You might have been a victim of workplace retaliation without even knowing what workplace retaliation is. Therefore, we first need to understand what workplace retaliation is. Workplace retaliation is a widely encompassing term and can consist of many different things. Perhaps the best way to describe workplace retaliation would be any negative action taken by an employer against an employee for engaging in legally protected activity. According to the Department of Labor, workplace retaliation occurs “when an employer (through a manager, supervisor, administrator or directly) fires an employee or takes any other type of adverse action against an employee for engaging in protected activity”.
Perhaps one of the most common examples of workplace retaliation is when an employee complains to his/her manager about facing discrimination in the workplace and is then terminated, or demoted, from employment as a result. However, retaliation can be more subtle than being fired or demoted, as in some situations it may not be clear that an employer has engaged in retaliatory behavior. For those types of instances the U.S. Supreme Court has stated that the entirety of the circumstances of the situation must be considered. For instance, a change in working hours may not on its face seem like retaliatory behavior, but it could be for an employee who has young children and therefore is not at liberty to have a flexible schedule. Oftentimes, in such instances, it can be helpful to speak to the employer as there might be legitimate reasoning behind the action taken, as opposed to any retaliatory reason.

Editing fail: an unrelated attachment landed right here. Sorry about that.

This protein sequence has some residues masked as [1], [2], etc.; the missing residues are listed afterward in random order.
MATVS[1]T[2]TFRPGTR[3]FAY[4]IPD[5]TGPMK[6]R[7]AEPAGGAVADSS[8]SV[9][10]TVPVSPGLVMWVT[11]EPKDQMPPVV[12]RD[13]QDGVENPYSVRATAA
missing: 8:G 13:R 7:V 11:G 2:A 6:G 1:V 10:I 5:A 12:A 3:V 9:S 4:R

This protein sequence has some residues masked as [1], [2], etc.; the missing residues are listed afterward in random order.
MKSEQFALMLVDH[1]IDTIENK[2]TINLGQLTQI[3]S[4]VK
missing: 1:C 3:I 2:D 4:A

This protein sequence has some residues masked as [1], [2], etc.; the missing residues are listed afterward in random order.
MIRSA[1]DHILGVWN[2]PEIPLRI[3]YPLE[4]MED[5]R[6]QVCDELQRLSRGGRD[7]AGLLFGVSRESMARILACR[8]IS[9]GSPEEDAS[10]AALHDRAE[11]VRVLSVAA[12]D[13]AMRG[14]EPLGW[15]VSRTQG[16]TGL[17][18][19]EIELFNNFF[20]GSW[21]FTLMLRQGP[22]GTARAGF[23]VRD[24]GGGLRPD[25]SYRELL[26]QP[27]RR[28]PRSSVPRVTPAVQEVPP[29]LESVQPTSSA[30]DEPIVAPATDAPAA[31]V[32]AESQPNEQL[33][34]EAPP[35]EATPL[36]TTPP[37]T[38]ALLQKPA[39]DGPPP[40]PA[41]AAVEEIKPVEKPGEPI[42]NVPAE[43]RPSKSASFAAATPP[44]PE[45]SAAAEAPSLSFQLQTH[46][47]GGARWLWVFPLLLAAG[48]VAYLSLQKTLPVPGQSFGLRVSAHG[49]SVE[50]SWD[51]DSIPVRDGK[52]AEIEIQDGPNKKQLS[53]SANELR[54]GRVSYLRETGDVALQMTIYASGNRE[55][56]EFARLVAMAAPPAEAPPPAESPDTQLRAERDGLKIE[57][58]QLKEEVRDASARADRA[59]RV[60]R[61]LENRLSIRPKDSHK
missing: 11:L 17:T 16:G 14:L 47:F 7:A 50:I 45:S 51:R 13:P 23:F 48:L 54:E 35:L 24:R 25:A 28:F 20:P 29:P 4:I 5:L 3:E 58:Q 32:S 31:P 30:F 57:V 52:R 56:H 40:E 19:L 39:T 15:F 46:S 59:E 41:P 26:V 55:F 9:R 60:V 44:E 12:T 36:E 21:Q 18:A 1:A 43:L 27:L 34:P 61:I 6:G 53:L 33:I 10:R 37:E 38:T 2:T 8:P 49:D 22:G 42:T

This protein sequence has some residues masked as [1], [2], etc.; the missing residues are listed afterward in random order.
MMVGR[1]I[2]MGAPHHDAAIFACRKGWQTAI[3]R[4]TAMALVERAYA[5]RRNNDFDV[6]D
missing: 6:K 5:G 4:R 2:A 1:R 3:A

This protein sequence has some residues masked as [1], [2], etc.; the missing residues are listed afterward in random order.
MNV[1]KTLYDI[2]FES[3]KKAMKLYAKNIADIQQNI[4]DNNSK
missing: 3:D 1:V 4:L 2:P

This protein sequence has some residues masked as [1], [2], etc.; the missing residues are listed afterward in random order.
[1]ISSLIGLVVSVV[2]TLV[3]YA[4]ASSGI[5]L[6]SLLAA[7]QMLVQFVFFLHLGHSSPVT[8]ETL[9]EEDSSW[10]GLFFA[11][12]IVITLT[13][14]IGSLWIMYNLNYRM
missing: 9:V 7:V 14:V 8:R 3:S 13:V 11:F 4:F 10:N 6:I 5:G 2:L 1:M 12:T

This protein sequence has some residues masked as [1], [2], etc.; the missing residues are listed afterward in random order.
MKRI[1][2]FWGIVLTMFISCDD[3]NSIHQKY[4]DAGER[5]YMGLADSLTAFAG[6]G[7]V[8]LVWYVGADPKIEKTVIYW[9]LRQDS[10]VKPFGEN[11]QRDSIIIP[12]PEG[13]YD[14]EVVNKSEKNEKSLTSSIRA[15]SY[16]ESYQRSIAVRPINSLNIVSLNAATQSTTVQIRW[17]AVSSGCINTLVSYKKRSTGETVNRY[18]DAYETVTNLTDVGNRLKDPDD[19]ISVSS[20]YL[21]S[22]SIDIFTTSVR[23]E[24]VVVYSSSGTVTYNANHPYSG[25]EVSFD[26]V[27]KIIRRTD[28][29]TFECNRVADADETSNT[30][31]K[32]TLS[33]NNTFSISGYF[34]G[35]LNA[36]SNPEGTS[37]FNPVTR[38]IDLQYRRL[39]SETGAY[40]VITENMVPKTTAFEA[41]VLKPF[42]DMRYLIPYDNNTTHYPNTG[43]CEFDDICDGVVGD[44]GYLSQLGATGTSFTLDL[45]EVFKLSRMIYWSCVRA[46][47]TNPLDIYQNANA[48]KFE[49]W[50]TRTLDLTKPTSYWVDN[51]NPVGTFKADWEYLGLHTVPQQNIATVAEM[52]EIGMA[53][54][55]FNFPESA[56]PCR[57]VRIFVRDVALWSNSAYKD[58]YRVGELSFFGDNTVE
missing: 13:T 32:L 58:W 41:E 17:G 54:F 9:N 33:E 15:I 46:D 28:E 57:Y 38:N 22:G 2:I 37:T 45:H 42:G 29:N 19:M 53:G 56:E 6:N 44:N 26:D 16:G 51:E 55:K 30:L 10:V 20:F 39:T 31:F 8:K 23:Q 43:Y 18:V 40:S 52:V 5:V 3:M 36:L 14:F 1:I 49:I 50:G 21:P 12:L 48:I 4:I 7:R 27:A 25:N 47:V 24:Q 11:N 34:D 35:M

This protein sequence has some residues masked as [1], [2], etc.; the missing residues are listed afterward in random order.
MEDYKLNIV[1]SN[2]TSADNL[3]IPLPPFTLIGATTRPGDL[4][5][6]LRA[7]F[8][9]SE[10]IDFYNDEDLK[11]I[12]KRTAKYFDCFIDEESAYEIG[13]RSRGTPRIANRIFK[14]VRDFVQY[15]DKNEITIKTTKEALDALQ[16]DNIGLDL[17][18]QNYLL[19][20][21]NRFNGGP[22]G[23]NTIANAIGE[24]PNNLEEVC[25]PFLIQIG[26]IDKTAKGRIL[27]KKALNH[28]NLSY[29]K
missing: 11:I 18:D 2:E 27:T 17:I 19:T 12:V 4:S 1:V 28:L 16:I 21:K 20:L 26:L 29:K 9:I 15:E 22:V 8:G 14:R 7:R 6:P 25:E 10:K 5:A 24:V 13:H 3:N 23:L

Workplace Retaliation is prohibited under Georgia Law
Workplace retaliation is prohibited under Federal law, which of course applies to all states including the state of Georgia. The pertinent statute is Title VII of the Civil Rights Act of 1964. If you feel like you have been a victim of workplace retaliation then you will need to make a complaint with the Equal Employment Opportunity Commission (EEOC). The EEOC has the authority to investigate such complaints, and as a matter of fact filing a complaint with the EEOC is a prerequisite to filing a lawsuit in Court. The EEOC will then investigate the complaint and depending on their investigation you will be given a Notice of Right to Sue. Upon the receipt of this Notice you will have 90 days to file a lawsuit in Court.
The next question is therefore how you can be successful in proving retaliation. In effect you will need to prove that there is a connection between the behavior that kickstarted the retaliation and the retaliation itself. This will, again, depend on a case by case basis. However, it is best to have any documentation on the alleged retaliatory behavior. It would also be helpful to keep track of your job performances, evaluations etc prior to the retaliatory behavior occurring. Let's say that your employer is claiming to demote you based on poor performance, but if you have prior job evaluations showing that you have been an excellent employee then this might go a long way towards proving the validity of your retaliation claim.
Contact experienced retaliation attorneys today
If you believe you might have been the victim of workplace retaliation then you would be best advised to speak to experienced workplace retaliation attorneys today. Our team here at the law offices of Barrett & Farahany is experienced in all aspects of employment law, especially claims pertaining to workplace retaliation in Georgia. We will work with you to develop the best legal strategy for your case, so the best outcome can be obtained. Call us today for a free consultation